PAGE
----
The Stylist's Guide to NYC

Sibella Court’s ‘The Stylist’s Guide to NYC’ reviewed by ATL

Global gypsy Sibella Court does everything with individual, charismatic flair. From her signature dress sense (think campaign style - cashmere shawl, panama hat, canvas luggage), to her shop The Society Inc in Sydney’s Paddington (chock full of bowerbird finds, from bell jars to bedheads), her imaginative shoots for glossy magazines, interiors (including a lighthouse installation for New York’s Anthropologie, the very cool rope-hung Ms G’s restaurant in Sydney) to her smart-looking books. Her first, Etcetera won design awards, garnered a cult following, and sold out its first print run on release. The Stylist’s Guide to NYC is her second book, and a slightly trickier proposition. Yes, it’s beautiful to look at and hold (in a distinctively Sibella Court way, with a tactile hardcover, brown paper flyleaf, matt stock, and organic, notebook design) but it’s also challenging to categorise. Is it a travel guide? Or is it for people who live in New York? Or for those planning a move to NYC? Or all of the above? Do categories even matter?


Sibella thinks not. In her introduction, she invites us to go on a journey, or rather a series of journeys, or “loops of interest” through a city she knows extremely well. She opens up her little black book of shopping (seriously impressive and frankly, fabulous) and takes us on a guided tour. She leads us beyond the glossy façade of this big, bold city, “this vibrant, elaborate city”. We find ourselves not just in curious shops, but back rooms, chatting to the owners & sharing a cheeky bottle of wine.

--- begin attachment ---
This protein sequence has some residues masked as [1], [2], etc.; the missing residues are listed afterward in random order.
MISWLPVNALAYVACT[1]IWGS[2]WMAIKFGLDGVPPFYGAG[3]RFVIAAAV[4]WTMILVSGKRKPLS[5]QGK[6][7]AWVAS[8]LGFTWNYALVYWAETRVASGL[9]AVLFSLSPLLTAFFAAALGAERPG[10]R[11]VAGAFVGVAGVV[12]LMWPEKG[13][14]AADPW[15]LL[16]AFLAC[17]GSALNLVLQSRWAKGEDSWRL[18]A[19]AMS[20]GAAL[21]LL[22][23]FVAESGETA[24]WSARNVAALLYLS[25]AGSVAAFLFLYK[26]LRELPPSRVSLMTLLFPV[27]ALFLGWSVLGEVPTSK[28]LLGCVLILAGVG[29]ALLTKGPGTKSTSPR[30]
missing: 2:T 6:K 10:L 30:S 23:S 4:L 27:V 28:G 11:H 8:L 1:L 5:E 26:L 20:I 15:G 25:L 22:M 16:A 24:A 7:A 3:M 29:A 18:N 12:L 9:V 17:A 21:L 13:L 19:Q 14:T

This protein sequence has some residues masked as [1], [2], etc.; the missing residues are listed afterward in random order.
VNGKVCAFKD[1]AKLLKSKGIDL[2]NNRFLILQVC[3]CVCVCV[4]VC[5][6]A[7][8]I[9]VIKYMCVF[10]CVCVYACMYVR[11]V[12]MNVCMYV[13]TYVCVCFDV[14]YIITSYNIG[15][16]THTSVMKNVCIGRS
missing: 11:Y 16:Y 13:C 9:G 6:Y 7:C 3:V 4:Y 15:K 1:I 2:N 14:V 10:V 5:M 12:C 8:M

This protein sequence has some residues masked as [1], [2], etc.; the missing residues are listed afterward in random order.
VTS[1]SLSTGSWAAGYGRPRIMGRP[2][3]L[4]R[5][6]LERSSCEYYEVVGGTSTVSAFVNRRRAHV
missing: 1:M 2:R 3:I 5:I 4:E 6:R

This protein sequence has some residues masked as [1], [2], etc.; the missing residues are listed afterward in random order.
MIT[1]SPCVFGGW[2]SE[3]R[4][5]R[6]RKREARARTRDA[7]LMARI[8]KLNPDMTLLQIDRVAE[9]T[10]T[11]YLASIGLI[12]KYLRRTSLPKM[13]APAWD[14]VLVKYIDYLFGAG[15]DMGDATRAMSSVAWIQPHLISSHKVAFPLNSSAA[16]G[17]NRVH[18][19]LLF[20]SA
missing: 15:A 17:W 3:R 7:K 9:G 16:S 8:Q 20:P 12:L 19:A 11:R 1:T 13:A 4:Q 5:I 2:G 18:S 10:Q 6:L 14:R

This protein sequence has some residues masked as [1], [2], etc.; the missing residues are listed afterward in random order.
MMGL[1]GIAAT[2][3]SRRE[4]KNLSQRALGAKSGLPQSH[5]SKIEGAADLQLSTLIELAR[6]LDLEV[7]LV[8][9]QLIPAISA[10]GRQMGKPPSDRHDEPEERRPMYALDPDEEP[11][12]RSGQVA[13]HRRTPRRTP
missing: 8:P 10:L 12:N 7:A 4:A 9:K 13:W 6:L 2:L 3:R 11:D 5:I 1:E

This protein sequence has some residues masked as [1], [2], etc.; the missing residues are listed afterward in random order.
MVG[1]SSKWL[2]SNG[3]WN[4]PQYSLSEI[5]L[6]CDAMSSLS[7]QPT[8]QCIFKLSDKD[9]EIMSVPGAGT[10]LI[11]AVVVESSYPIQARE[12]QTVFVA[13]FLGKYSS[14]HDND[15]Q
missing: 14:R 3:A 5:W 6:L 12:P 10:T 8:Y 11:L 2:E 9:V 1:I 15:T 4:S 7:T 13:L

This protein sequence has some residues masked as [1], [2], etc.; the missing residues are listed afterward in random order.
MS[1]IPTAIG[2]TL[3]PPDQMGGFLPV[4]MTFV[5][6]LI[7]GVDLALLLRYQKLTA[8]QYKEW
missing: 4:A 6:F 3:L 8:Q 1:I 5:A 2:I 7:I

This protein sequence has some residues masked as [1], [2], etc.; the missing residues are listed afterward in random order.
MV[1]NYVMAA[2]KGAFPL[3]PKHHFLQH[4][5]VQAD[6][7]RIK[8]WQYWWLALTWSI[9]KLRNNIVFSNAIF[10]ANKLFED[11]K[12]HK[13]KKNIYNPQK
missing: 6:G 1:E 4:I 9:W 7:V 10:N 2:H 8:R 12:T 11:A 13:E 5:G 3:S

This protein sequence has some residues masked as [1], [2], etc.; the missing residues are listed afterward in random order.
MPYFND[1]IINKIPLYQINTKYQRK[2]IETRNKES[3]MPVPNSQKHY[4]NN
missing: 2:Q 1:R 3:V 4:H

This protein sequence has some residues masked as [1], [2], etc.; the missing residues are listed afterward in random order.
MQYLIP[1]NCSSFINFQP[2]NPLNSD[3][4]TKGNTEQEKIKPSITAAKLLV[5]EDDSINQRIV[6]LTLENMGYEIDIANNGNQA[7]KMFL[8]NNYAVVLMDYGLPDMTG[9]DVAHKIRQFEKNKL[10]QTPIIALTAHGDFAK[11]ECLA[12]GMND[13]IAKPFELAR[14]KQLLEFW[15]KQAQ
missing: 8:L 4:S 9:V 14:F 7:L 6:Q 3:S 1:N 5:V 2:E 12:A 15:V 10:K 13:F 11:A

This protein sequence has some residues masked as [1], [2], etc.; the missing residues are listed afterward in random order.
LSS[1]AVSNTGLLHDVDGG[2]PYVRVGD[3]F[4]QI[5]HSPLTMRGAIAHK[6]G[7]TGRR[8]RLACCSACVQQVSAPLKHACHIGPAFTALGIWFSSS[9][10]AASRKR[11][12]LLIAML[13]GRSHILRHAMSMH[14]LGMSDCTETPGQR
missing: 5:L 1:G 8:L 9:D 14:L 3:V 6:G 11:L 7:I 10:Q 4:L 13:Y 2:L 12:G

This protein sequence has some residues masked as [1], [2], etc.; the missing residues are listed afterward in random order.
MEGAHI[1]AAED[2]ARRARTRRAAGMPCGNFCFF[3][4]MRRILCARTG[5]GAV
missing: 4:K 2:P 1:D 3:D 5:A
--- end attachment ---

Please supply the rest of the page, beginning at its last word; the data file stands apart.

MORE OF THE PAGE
We are introduced to cat Ginger at tropical florist Caribbean Cuts on 28th Street, discover perfumes named after districts at Bond no 9 on Broadway, make an appointment with Bonnie Slotnick on West 4th Street for vintage cookbooks, head over to Purl in the heart of Soho for cool-meets-craft (Joelle the owner was a Martha Stewart stylist), find handmade felted children’s shoes in Makie, visit Sibella’s “all time favourite store in New York” Paula Rubenstein, buy a roll-up backgammon set at Chess Forum, end up in the basement of B4 It Was Cool on Houston ordering vintage MacGyver-style lighting, pick out the perfect man’s shirt, oversized stripy towels and Filson luggage at Steven Alan on Moore Street, buy an anchor necklace at the Grangi Family Project, and (a personal favourite) get to choose real old-fashioned stationary at Greenwich Letterpress on Christopher St, plus stamps (Alice in Wonderland, maybe) at the Ink Pad on 8th Ave. Possibly not all on the same day …. But then again -


Sibella sets a cracking pace. Her loops of interest are themed: 1. Scents and Flower Merchants, 2. Oddities and Curiosities, 3. Jewellery & Hardware, 4. Haberdashery & Handmade, 5. Drapers & Upholstery, 6. Art & Objects, 7. Paper & Art Supplies, 8. Kitchen & Table Paraphernalia, 9. Furniture and Interiors. These loops can take us all over the city. Do we have to go so far, sometimes crossing between maps, sometimes going from downtown to uptown and back down again? (Although never backtracking.) Please can’t we have loops that lead us seamlessly through adjacent streets and areas? By the time I’ve “virtually” gone from the Guggenheim to Bergdorfs to MoMa to Chelsea to the Meatpacking District I’m exhausted! (Thank god for the bar at Pastis.) Still, Sibella reassures us we don’t need to do it all in one day. Some loops stretch over different days. We can leave parts of the loop out. Decide we’re not interested in that bit. But, there’s an element of “what if I miss out on something amazing?” the lovely frisson of thematic association. And Sibella does encourage us to keep going. Luckily we stop for snacks.